A Locavore's Winter Salad Bar

A Locavore's Winter Salad Bar

Chef Boy Ari
3 min read
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Q: Dear Chef,

My family is trying really hard to do the local foods/seasonal-eating thing. The onions, squash, carrots, potatoes and garlic in our basement were all purchased at the farmers’ market. My daughter picked the strawberries in the freezer and says she wants to go hunting next year! This year we went in on a cow and a pig, both from a local farm, with our neighbors.

We follow your "slow boat rule," so we drink coffee and eat chocolate like normal people, and for the most part our "locavore" diet is fun and satisfying. But the one area where we’re having some trouble this winter—especially me—is in the salad department. I really feel that eating green leaves and raw vegetables gives me something no other foods can offer. I worry that I’m depriving myself and my family of these nutrients for the sake of an intellectual exercise. Help!

—Jonesing for Mojo

A: Dear Jonesing,

I don’t think it’s your imagination. Raw, living foods really are good and tasty.

First suggestion: You can make a salad by grating those carrots, onions and garlic in your basement. They might not be leafy greens, but they’ll give you that raw foods energy burst. That’s what they do in Siberia, since they can’t run to the store like us tender-skins and get watercress, romaine and baby spinach.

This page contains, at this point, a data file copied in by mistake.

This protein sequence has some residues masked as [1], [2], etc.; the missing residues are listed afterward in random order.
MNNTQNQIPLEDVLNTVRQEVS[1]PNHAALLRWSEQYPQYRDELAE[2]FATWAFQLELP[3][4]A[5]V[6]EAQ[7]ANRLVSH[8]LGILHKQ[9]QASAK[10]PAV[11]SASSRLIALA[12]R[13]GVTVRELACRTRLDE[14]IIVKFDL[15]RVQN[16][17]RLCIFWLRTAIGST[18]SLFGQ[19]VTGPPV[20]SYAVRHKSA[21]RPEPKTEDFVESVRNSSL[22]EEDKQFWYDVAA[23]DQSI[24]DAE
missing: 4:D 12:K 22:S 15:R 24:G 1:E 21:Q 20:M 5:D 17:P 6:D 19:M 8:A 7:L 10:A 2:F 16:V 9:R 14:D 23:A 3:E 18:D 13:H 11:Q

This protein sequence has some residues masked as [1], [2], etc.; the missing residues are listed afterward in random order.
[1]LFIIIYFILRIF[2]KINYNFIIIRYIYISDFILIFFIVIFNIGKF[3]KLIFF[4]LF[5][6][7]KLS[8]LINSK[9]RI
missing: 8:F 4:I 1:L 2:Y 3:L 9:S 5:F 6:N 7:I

Second idea: Consider growing sprouts. Many seeds and grains, from mung beans to sunflower seeds to quinoa to wheat, will easily sprout, and the sprouts have the chlorophyll and vitality of spring shoots.

Soak 1 tablespoon of seeds or 1/3 cup beans in 1 quart of tepid water overnight. The next day, rinse the seeds thoroughly in tepid water and drain. Place in a quart jar covered with a dampened washcloth. Fasten with a rubber band and store in a dark cupboard. Rinse the seeds or beans twice each day. Make sure excess moisture is drained off each time. Depending on what you’re sprouting, it’ll take 2 to 5 days.

And if you have to buy a few salads from California, it isn’t the end of the world. After all, California can’t be that far away, judging from all the darn Californicators everywhere. And by the way, that Slow Boat rule is
Bill McKibben‘s, not mine—only food that could have arrived on a slow boat from China, like canned and dried things, not frozen or even refrigerated.

Send your food and garden queries to flash@flashinthepan.net.

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